--> Trying to FTP a 125 MB file in 80 sec. or less
--> an ATM WAN.
--> Has anybody done this and if yes, can they share
Khalid, Fuad <email@example.com>
Make sure you place the file on /tmp and copy it to
/tmp on the other serverto reduce any disk io.
Gary Mulder <firstname.lastname@example.org>
ATM 155Mb has a typical bandwidth of 10MB/sec so in an
*ideal* environment a 125MB file should take less than
15 seconds. This gives you a baseline.
You're looking for a thruput of about 1.5MB/sec which
should be eminently doable, even over a WAN. The FTP
client and server (unless they are heavily overloaded
or very slow) should not be the bottlenecks,
nor should the ATM WAN (again unless it is saturated),
therefore have a look at how many routers you are
sending through using traceroute.
To get an idea of what the maximum thruput between
you're client and server try installing Netperf, which
can give you some very useful statistics
Seth Rothenberg <SROTHENB@montefiore.org>
is it compressed?
If NOT, I have a thought - depending how much CPU
power /disk space is available.
I do have experience in using FTP to/from a pipe.
you could do something like
ftp -n remotehost << EOF <
user remoteuserid remotepassword
put - remotefile.gz
You might also look at wu-ftpd, which may be able to
do the compressing or uncompressing on the fly. We
don't have wu-ftpd nstalled yet.
Stout, Logan <ldstout@MediaOne.com>
that would be really... really fast.. if your receive
and send buffers and packet sizes are already cranked
up.. and you have fiber channel or at least ultra LVD,
then its still going to be tight. the big factors here
are..drive speed (which can be made a nonissue if you
load the file into ram.) and system speed. the next
question is, how fast is your atm link.. I mean how
fast is it REALLY? bearing in mind that megabits per
second is a lot less than megaBYTES per second. Is
your ATM link in use for other tasks when it happens?
Anyway, to get back to your original questions, make
sure your nic's MTUS are set right for this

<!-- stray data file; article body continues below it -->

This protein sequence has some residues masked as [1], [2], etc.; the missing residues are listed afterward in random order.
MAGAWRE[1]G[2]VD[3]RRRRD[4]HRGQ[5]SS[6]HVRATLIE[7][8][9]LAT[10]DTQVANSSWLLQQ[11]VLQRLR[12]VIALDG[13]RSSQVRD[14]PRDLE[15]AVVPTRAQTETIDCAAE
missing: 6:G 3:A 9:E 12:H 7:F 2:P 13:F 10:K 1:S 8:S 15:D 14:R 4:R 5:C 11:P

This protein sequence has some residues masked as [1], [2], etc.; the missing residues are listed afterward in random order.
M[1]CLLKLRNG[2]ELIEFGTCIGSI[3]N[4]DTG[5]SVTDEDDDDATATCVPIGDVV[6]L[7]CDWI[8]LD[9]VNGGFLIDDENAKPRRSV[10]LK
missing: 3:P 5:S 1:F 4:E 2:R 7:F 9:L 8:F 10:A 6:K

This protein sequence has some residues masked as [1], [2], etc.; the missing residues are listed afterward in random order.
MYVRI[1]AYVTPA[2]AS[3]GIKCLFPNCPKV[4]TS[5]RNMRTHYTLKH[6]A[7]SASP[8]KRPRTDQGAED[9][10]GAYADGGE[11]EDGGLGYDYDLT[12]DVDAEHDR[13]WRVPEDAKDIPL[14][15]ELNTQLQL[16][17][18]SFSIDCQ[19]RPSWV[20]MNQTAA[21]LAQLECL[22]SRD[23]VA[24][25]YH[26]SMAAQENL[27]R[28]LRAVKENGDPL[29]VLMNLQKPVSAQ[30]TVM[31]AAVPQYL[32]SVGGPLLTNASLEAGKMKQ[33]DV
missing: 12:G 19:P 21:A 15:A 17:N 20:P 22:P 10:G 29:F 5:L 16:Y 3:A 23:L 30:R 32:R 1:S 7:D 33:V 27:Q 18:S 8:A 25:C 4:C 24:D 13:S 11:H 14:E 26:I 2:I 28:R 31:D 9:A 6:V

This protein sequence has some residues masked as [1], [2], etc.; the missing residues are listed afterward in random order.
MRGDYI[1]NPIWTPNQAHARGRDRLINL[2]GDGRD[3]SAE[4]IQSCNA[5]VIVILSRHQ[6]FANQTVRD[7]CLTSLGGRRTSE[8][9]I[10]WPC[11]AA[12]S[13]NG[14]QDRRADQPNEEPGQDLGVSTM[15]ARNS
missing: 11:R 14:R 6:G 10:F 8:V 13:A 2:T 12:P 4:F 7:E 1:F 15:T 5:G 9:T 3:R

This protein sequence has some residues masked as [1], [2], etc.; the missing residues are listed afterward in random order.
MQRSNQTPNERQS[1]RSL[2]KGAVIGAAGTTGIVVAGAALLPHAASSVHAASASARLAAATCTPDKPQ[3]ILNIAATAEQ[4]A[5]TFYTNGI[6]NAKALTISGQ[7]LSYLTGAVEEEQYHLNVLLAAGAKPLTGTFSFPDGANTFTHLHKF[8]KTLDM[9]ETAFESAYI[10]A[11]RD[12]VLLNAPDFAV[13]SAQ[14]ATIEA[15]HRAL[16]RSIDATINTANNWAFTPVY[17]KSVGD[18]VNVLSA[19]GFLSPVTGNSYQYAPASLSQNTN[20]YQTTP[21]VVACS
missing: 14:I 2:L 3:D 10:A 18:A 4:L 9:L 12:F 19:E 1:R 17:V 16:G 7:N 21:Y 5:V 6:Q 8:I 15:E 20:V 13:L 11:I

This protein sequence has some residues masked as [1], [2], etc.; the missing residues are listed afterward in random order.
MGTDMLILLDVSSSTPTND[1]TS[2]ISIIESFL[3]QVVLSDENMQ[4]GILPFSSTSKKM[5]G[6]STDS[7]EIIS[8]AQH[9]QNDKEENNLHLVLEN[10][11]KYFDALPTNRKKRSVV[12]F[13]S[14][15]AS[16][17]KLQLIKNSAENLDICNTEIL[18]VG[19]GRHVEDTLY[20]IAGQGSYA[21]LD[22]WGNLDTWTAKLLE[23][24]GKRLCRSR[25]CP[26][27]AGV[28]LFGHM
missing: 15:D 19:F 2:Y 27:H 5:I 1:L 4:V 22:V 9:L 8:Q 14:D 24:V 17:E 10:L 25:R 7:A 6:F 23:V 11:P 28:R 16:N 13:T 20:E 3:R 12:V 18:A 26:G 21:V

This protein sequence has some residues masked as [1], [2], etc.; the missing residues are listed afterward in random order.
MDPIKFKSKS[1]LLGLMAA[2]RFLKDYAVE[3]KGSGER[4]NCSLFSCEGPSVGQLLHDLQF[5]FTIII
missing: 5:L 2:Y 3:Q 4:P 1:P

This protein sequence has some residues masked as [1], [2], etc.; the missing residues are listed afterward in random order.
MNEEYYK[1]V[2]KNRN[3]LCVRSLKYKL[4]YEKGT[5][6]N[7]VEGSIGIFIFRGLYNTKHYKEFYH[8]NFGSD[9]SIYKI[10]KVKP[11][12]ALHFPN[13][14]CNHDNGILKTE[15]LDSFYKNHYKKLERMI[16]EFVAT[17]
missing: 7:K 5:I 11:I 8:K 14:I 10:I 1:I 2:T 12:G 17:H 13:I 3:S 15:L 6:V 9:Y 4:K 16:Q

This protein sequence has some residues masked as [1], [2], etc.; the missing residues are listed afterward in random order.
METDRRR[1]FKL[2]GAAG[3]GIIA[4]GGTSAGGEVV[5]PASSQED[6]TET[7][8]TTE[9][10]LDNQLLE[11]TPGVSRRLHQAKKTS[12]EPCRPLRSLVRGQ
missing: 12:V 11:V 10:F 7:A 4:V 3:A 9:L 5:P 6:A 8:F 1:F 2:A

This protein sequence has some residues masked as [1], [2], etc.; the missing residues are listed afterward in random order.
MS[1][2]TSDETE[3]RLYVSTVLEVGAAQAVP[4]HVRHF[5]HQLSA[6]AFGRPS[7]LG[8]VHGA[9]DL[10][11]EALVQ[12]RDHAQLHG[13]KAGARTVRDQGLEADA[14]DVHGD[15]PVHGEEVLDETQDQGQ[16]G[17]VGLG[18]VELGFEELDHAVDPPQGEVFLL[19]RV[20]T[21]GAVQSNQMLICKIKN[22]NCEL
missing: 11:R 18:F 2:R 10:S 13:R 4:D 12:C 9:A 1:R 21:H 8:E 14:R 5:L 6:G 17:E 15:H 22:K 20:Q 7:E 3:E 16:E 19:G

connection, make sure your disk is fast enough to
sustain that kind of throughput. if you dothat to both
sides, and crank up your ftp server (and client) to
take in the largest packets and largest send and
receive buffers you can. If it still doesn't work, I
don'tknow the answer..
Assuming that you have an OC-3 (155 Mb/s ATM link)
this should notbe a problem. How long is it taking
and what is the speed of your link?
Caparrosso, Nelson T.
To achieve that transfer time for said sized file, you
would need to have at least a 15 Mbps (Megabits/sec)
WAN link. And from the loks of it, your only choice is
a ATM link
Gary Jenson <email@example.com>
I have a couple of machines with gigabit ethernet, and
I can ftp whatever size file I wish at 22MByte /
second, just the speed data comes off/on the disks.
125MB in 80 Seconds should be very doable. That is
about 15Mbit/second, which you should be able to get
with anything better than 10base T.Just my random
Biondi, Michael <firstname.lastname@example.org>
Sure, why not. This is only ~ 1.5Mb per sec, so
around a T1. What is your ATM running on?
Geoffrey Press <GeoffreyP@Tforce.com.au
Without sounding very sarcastic, you need at least a
Jonathon W. Ross <email@example.com
With OC-3 you could do it in about 10 seconds.
If you want to guarantee that your connection will get
that much bandwidth you could use Committed Access
Rate feature on your router (Cisco).
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